I was in Carson California last month at their City Council meeting to speak on behalf of the resolution I asked them to pass to approve participating in a feasibility study on community choice aggregation (CCA).
Carson was the sixth city to have our resolution on their agenda, the five others having already passed it. Like in each of the other cities, someone in Carson, this time the City Manager, had the same question for me,
“I understand all the CCA program stuff you’re telling us about Joe, but what I don’t get is what’s in it for YOU?”
That’s what someone always asks when I pitch them our South Bay Clean Power initiative, especially when they find out I’m doing this work full time. They want to know who is paying me.
When you work pro bono, turn down all job and consulting offers on the issue, and say “no,” to $18,000 a month gigs offered you by people in this growing field, people get real suspicious and uneasy.
I gave the Carson City Manager what has now become my standard reply.
They tell me to stop wishing he was somebody else and that I’m dreaming if I think he’s ever going to change into the dynamo that I fantasize about.
Yet still… I couldn’t stop thinking about it Wednesday night at St. Rocke’s in Hermosa Beach where I had gone to get away from it all and rock out to Jimmy Vaughan and his band. Luckily that totally did the trick as I downed one quadruple The Reverend after another, locking into the groove.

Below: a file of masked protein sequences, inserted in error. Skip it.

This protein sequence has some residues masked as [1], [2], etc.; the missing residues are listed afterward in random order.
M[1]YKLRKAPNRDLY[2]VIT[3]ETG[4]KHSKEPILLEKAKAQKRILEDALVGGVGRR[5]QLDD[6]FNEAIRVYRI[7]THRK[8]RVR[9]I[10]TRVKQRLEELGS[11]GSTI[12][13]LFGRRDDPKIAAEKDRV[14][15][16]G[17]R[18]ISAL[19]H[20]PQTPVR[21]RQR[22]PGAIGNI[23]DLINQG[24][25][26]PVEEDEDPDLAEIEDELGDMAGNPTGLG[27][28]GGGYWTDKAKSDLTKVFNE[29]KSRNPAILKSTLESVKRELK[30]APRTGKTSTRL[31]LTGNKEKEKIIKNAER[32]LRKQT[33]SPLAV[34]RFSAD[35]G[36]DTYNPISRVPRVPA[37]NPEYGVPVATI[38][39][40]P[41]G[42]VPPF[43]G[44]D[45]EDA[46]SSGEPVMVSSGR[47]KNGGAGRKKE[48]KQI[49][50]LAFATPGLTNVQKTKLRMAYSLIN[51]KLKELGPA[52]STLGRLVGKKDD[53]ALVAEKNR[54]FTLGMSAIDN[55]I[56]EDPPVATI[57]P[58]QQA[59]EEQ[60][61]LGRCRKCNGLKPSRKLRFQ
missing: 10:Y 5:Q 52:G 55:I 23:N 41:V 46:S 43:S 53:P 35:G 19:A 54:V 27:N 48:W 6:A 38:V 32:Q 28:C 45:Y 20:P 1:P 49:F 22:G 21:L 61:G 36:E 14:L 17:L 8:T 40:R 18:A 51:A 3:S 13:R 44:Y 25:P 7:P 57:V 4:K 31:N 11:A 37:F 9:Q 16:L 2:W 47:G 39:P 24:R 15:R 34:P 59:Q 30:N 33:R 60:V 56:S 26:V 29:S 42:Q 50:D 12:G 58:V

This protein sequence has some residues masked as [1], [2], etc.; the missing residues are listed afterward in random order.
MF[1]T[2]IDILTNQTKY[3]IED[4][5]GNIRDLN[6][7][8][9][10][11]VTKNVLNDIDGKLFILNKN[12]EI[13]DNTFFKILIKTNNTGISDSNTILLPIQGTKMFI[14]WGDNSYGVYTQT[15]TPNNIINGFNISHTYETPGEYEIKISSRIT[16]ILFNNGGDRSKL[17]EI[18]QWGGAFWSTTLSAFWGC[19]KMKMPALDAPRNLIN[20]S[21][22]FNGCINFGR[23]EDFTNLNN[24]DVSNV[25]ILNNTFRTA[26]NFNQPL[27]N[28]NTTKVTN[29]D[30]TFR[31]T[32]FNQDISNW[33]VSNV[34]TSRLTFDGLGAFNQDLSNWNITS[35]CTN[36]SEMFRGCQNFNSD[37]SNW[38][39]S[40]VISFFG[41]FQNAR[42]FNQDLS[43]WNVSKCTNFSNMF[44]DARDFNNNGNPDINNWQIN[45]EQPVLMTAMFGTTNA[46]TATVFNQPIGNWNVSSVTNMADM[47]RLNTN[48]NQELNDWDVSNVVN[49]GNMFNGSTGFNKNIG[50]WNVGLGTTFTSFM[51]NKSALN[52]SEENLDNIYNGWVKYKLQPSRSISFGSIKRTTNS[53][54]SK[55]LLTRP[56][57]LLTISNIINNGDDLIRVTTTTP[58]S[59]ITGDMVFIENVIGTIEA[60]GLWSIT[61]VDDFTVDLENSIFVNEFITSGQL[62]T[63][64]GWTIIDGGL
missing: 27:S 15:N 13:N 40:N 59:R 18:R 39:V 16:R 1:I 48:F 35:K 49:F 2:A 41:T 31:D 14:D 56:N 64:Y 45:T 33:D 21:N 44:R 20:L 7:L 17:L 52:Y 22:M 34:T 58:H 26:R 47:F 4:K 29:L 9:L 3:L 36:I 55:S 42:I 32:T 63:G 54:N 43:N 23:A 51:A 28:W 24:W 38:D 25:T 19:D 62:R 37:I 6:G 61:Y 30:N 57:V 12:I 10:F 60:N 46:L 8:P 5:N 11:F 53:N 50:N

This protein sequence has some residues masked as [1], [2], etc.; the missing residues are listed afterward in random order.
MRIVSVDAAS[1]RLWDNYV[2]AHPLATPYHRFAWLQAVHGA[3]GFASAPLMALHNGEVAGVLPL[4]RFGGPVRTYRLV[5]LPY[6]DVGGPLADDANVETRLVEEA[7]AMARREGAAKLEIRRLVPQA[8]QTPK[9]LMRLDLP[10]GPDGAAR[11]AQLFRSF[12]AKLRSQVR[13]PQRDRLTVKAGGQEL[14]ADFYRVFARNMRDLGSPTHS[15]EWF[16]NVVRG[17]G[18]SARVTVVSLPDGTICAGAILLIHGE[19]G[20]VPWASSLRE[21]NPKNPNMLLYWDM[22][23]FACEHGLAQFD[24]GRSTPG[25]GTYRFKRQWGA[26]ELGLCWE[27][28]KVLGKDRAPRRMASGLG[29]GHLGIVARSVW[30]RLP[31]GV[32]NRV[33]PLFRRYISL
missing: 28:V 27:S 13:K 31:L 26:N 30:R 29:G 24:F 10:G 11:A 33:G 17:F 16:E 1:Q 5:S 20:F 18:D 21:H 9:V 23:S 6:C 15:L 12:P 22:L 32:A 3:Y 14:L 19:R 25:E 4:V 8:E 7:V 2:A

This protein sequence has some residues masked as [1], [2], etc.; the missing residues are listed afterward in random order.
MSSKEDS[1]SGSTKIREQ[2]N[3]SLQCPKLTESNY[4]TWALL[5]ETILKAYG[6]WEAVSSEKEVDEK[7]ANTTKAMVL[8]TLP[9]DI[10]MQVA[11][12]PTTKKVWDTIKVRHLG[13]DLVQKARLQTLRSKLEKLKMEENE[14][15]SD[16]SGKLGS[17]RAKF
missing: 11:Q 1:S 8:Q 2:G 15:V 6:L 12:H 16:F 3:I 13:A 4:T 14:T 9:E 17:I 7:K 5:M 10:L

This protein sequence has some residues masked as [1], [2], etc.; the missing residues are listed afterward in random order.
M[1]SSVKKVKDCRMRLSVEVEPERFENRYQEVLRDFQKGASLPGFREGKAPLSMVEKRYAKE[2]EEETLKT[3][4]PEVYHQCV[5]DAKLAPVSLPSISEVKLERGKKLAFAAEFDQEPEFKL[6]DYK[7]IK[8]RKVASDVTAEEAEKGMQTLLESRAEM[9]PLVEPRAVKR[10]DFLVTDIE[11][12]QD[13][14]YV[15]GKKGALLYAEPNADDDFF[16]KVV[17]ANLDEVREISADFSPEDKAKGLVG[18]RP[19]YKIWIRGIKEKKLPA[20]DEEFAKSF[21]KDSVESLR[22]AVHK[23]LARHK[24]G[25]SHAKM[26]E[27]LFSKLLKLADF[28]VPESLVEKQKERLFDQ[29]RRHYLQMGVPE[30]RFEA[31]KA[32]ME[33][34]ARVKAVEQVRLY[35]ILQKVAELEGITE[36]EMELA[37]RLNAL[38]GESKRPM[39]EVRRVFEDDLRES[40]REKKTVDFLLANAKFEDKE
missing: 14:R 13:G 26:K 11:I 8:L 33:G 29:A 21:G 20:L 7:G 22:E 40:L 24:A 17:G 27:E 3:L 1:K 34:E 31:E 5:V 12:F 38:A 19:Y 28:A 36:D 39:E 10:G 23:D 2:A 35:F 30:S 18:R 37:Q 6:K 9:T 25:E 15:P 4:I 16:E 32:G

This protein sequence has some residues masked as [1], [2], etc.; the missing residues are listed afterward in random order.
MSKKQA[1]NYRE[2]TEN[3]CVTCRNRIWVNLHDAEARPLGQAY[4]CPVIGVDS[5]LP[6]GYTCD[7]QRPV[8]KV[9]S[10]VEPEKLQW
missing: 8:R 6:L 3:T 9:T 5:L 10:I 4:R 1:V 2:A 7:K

That night I slept like Rip Van Winkle himself, dead to the world and dreaming the vivid-as-life dreams that The Reverend, and the music, and the moment made possible.
And it all suddenly became clear to me. Suddenly we were at The Crossroads as Ted Lieu runs for Henry Waxman’s seat in the United States Congress. Waxman has been our heroic climate champion for many years now and is retiring. New, fresh, young, energetic blood is needed from a new champion at this special spot on the climate timeline – and Ted Lieu has now seized his moment and become that champion.
Everything he’s done in life has led to this unique time and place. And I could see Ted, bigger than life, looking strong, and determined and unstoppable. He was downright dynamic.
And the issue that Ted grabbed and commanded and was using to transform himself into a climate legend was Community Choice Aggregation. It was a natural for Ted and he knew it.
And right before my eyes Ted was making it his own and becoming positively evangelical about it.
This political primary season just keeps getting weirder and weirder.
Imagine my surprise on Friday afternoon when my cell phone rang and it was Assemblyman Al Muratsuchi on the line calling to tell me he had made a big mistake and that he was sorry.
He wanted me to know that he really regretted his YES vote two days earlier for AB 2145, the CAA Killer bill, which – Surprise! – was written by the big utilities to try and kill Community Choice Aggregation.
Al said he had been lied to about what the bill really says and does and that he didn’t really know anything about CCAs until a few weeks ago. He again said he was sorry, that he had dropped the ball on this one and that he was now going to lobby State Senator Ted Lieu to make sure the State Senate didn’t make the same mistake. What could I say? Al sounded sincere and remorseful…